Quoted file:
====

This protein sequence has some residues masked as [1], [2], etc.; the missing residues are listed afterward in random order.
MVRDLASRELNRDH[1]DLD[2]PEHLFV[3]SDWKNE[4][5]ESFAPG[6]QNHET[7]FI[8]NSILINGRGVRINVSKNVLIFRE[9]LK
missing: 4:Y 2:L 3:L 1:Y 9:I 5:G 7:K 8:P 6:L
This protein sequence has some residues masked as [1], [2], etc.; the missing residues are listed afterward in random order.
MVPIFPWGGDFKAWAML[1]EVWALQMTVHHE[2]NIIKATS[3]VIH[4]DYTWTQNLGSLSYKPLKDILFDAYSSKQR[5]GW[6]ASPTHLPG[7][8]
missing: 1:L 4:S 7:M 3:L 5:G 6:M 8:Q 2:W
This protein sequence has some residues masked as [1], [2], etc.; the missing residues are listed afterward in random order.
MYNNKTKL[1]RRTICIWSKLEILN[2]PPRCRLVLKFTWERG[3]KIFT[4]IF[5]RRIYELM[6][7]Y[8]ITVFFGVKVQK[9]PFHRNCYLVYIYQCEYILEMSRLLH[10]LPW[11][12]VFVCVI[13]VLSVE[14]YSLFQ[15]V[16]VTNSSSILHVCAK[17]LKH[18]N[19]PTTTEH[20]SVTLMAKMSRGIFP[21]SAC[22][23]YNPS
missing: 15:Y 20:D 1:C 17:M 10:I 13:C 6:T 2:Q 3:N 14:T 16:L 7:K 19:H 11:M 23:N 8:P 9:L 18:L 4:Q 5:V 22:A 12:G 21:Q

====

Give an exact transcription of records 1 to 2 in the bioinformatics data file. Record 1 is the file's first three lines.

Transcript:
This protein sequence has some residues masked as [1], [2], etc.; the missing residues are listed afterward in random order.
MVRDLASRELNRDH[1]DLD[2]PEHLFV[3]SDWKNE[4][5]ESFAPG[6]QNHET[7]FI[8]NSILINGRGVRINVSKNVLIFRE[9]LK
missing: 4:Y 2:L 3:L 1:Y 9:I 5:G 7:K 8:P 6:L
This protein sequence has some residues masked as [1], [2], etc.; the missing residues are listed afterward in random order.
MVPIFPWGGDFKAWAML[1]EVWALQMTVHHE[2]NIIKATS[3]VIH[4]DYTWTQNLGSLSYKPLKDILFDAYSSKQR[5]GW[6]ASPTHLPG[7][8]
missing: 1:L 4:S 7:M 3:L 5:G 6:M 8:Q 2:W